• Measuring cups
  • Wooden Spoon

Categories in this Recipe

  • Blueberry Cake
  • Blueberry – See textBlueberries are a widely distributed and widespread group of perennial flowering plants with blue or purple berries. They are classified in the section Cyanococcus within the genus Vaccinium. Vaccinium also includes cranberries, bilberries, huckleberries and Madeira blueberries. Commercial blueberries—both wild (lowbush) and cultivated (highbush)—are all native to North America. The highbush varieties were introduced into Europe during the 1930s.Blueberries are usually prostrate shrubs that can vary in size from 10 centimeters (4 inches) to 4 meters (13 feet) in height. In commercial production of blueberries, the species with small, pea-size berries growing on low-level bushes are known as “lowbush blueberries” (synonymous with “wild”), while the species with larger berries growing on taller, cultivated bushes are known as “highbush blueberries”. Canada is the leading producer of lowbush blueberries, while the United States produces some 40% of the world supply of highbush blueberries.
  • Cake – Cake is a form of sweet food made from flour, sugar, and other ingredients, that is usually baked. In their oldest forms, cakes were modifications of bread, but cakes now cover a wide range of preparations that can be simple or elaborate, and that share features with other desserts such as pastries, meringues, custards, and pies.The most commonly used cake ingredients include flour, sugar, eggs, butter or oil or margarine, a liquid, and a leavening agent, such as baking soda or baking powder. Common additional ingredients and flavourings include dried, candied, or fresh fruit, nuts, cocoa, and extracts such as vanilla, with numerous substitutions for the primary ingredients. Cakes can also be filled with fruit preserves, nuts or dessert sauces (like pastry cream), iced with buttercream or other icings, and decorated with marzipan, piped borders, or candied fruit.Cake is often served as a celebratory dish on ceremonial occasions, such as weddings, anniversaries, and birthdays. There are countless cake recipes; some are bread-like, some are rich and elaborate, and many are centuries old. Cake making is no longer a complicated procedure; while at one time considerable labor went into cake making (particularly the whisking of egg foams), baking equipment and directions have been simplified so that even the most amateur of cooks may bake a cake.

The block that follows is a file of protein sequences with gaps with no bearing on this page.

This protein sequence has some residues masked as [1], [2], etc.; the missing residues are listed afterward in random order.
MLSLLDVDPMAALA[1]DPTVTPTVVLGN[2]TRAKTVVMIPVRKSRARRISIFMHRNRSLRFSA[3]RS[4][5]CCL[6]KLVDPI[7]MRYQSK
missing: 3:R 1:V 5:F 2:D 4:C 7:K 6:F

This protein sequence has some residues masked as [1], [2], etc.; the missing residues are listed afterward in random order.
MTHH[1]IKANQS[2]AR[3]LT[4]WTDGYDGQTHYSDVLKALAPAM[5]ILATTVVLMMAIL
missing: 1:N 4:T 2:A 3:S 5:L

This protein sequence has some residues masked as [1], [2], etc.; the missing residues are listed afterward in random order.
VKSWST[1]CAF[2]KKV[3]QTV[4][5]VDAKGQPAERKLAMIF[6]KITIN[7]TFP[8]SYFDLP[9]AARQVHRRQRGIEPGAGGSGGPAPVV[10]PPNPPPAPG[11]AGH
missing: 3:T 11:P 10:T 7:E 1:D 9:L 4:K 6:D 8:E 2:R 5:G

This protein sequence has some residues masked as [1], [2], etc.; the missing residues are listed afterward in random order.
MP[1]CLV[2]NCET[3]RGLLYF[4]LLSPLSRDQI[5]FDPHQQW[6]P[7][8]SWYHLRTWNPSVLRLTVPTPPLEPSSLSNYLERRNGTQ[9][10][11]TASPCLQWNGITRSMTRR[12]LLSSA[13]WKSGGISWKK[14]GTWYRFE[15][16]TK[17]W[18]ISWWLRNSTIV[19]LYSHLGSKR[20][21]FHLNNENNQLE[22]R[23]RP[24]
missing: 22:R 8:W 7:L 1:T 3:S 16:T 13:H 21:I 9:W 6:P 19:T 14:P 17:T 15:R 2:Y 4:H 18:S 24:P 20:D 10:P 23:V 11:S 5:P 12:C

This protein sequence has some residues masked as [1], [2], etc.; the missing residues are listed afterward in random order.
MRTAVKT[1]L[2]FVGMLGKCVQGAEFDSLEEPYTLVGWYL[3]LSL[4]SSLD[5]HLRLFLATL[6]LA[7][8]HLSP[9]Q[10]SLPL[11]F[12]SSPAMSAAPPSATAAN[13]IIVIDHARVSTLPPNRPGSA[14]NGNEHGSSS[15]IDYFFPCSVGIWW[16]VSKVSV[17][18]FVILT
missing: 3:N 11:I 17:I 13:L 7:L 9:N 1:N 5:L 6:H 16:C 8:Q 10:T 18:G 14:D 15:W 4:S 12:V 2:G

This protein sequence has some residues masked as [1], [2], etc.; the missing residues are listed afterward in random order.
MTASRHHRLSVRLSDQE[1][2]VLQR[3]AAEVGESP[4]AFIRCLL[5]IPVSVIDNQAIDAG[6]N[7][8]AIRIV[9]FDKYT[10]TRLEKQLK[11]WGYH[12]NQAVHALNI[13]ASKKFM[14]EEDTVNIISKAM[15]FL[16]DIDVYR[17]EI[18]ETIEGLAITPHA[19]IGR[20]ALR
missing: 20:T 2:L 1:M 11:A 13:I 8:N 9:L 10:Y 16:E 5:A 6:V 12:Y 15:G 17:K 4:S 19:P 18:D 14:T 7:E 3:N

• Fruit – In botany, a fruit is the seed-bearing structure in flowering plants that is formed from the ovary after flowering.Fruits are the means by which flowering plants (also known as angiosperms) disseminate their seeds. Edible fruits in particular have long propagated using the movements of humans and animals in a symbiotic relationship that is the means for seed dispersal for the one group and nutrition for the other; in fact, humans and many animals have become dependent on fruits as a source of food. Consequently, fruits account for a substantial fraction of the world’s agricultural output, and some (such as the apple and the pomegranate) have acquired extensive cultural and symbolic meanings.In common language usage, “fruit” normally means the fleshy seed-associated structures (or produce) of plants that typically are sweet or sour and edible in the raw state, such as apples, bananas, grapes, lemons, oranges, and strawberries. In botanical usage, the term “fruit” also includes many structures that are not commonly called “fruits”, such as nuts, bean pods, corn kernels, tomatoes, and wheat grains.